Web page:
Blue-footed Booby Population Decline


Project Background

The lack of information on the population size of blue-footed boobies (Sula nebouxii) is surprising given the high profile of these charismatic birds. Early research identified two population colonies found on the islands of Daphne (“some 1,000 pairs”) and Espanola (“around 500-800 pairs”). A problem for current research is that long-term monitoring data for population sizes is constrained to these two colonies, neglecting populations elsewhere.

Responding to reports by locals who had noticed a remarkable reduction in blue-footed booby numbers, Professor Dave Anderson of Wake Forest University and David Anchundia, an Ecuadorian Master’s degree student, began a two year study to produce some population benchmarks for the species. By recording demographic information such as the annual adult survival rate and reproductive success, the project will provide the parameters necessary to create a model that can estimate the population’s rate of change.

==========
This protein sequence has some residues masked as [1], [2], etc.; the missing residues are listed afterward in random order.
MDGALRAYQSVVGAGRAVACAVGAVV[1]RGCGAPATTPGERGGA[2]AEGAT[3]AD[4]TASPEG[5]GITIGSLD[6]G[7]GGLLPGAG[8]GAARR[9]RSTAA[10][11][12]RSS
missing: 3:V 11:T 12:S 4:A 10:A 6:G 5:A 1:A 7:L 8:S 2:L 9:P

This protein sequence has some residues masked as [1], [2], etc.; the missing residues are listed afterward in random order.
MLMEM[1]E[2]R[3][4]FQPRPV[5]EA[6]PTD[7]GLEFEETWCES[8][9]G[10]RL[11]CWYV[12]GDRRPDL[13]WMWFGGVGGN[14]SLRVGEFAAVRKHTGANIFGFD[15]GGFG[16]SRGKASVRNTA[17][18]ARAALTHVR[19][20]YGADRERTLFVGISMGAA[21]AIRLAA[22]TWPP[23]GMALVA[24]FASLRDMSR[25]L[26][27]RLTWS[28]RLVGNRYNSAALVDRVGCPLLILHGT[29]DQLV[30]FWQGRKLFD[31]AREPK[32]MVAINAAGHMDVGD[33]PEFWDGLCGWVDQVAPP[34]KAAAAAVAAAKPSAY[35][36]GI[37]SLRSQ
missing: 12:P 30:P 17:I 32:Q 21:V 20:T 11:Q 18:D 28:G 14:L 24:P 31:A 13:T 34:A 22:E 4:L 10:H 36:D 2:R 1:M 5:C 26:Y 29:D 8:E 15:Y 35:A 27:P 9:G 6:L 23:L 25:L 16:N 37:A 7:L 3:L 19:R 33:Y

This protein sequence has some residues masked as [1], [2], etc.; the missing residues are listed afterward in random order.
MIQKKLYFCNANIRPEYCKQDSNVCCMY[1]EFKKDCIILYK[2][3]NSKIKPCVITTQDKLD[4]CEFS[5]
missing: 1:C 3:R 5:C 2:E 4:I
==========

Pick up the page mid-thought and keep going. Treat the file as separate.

Another aspect of the project is to investigate foraging behaviour of breeding blue-footed boobies, as virtually nothing is known about this. GPS units can be used to produce detailed tracks of foraging blue-footed boobies, providing invaluable data regarding foraging hotspots. This technique will be used to develop an understanding of variable foraging constraints and short-term reproductive success.

Results So Far

The project (supported by GCT, Galapagos Conservancy and the Swiss Friends of Galapagos) was completed in April 2014 and the latest research paper suggests that the decline in breeding activity is most likely tied to a simultaneous decline in clupeid fish, especially sardines (Sardinops sagax). An aging booby population has potentially vast implications for biodiversity and ecotourism on the Islands. These findings highlight the need to maintain a healthy, sustainable marine environment when the risks of climate change continue to grow.

How you can help

Like other coastal bird species, blue-footed boobies are likely threatened by marine plastics. Help us better understand which species need our help by donating to our Plastics Appeal